2021 Nissan Kicks SV

Nissan’s Kicks is an exemplar of standardized advanced safety features for entry-level models. But “standard” doesn’t mean “free.”

The 2020 Kicks looks a lot like a car but serves as Nissan’s entry-level SUV. (Nissan)

Since its U.S. launch for the ’18 model year, the positioning of the Kicks has puzzled me. Though Nissan was anxious to bill it a “crossover,” I think most would call it a “car.” Nissan hardly is alone in this marketing sleight-of-hand, and given American buyers’ refusal to tarnish themselves with anything that can’t be construed as some kind of truck, it’s at least understandable.

The Kicks’ cabin is straightforward and inexpensively trimmed. (Nissan)

But here’s my rule: no calling it a crossover if it can’t be had with all-wheel drive. And confoundingly, inexplicably, stubbornly against all sense, the Kicks is strictly front-drive. That’s a major fail – and in more than one sense, because in the Nissan model lineup, the Kicks ostensibly replaced the quirky Juke, a vehicle not only visibly more qualified to be called a crossover, it also was available with AWD.

Apart from all this, the Kicks probably accomplishes some of the mission of grabbing buyers who need to think they’re not purchasing a car; Nissan sold a healthy 58,858 Kicks in 2020, much fewer than the Sentra (94,646) but comfortably more than the Versa (48,273). At the base price, the middle-trim Kicks SV may be an upgrade over a late-model used vehicle, particularly considering Nissan’s Safety Shield 360 extensive suite of electronic safety features is standard. But at the $24,810 as-tested price with a host of superfluous and questionable-for-this-class options, there are loads of more-sophisticated and more-refined choices.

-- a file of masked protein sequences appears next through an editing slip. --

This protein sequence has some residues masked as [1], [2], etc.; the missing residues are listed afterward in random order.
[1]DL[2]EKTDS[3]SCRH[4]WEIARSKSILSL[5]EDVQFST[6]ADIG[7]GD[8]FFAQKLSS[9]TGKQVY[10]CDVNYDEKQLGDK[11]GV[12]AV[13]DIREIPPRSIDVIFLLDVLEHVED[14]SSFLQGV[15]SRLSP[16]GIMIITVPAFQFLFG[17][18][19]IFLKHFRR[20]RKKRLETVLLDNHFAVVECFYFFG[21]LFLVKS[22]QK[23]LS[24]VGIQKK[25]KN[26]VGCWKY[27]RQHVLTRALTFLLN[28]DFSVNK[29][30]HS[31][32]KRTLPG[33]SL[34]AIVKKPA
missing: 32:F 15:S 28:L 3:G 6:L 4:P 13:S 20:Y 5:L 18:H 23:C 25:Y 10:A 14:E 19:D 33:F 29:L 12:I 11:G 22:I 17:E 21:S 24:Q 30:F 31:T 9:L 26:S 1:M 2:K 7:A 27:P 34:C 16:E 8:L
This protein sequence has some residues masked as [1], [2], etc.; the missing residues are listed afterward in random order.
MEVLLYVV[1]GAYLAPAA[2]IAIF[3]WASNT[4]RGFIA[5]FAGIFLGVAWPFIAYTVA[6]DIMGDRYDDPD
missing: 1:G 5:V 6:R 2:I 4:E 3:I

The 2020 Kicks comes standard with Nissan’s Safety Shield 360 suite of electronic active-safety technology. (Nissan)

Credit to Nissan engineers for refining to a fare-thee-well the Kicks’ continuously variable transmission. The simulated step gears and the perpetual design improvements certainly help in banishing the dreaded CVT rubber-banding and yowl, but it probably doesn’t hurt that the 122 hp and 114 lb-ft (155 Nm) coming from the Kicks’ recalcitrant 1.6-L 4-cylinder is incapable of causing much stress. No matter the driving situation, this engine is limp and disinterested and the middling 31 mpg city/36 highway rating isn’t enough payoff for the pain.

It’s said relatively inexpensive compact cars such as the Kicks are proof that the cost of advanced electronic safety gear is being democratized, but I say the cost is being recovered in other places. The Kicks’ rear drum brakes (changed to discs for SR and SV trims in 2021) and beam axle aren’t items I find acceptable; the Kicks’ interior materials and creaking trim are 1.5 notches above abhorrent, and the $305 optional center armrest looks like something from the Dollar Store’s clearance bin. It’s great that the Kicks probably is a pretty safe car (emphasis on “car”). Shame it isn’t a better car.

2020 Nissan Kicks SV

Base price: $20,500

As tested: $24,810

Highs: Exceptional CVT refinement; loads of standard electronic safety tech

Lows: Lack of AWD; creaky interior; weak engine

Takeaway: Phoned-in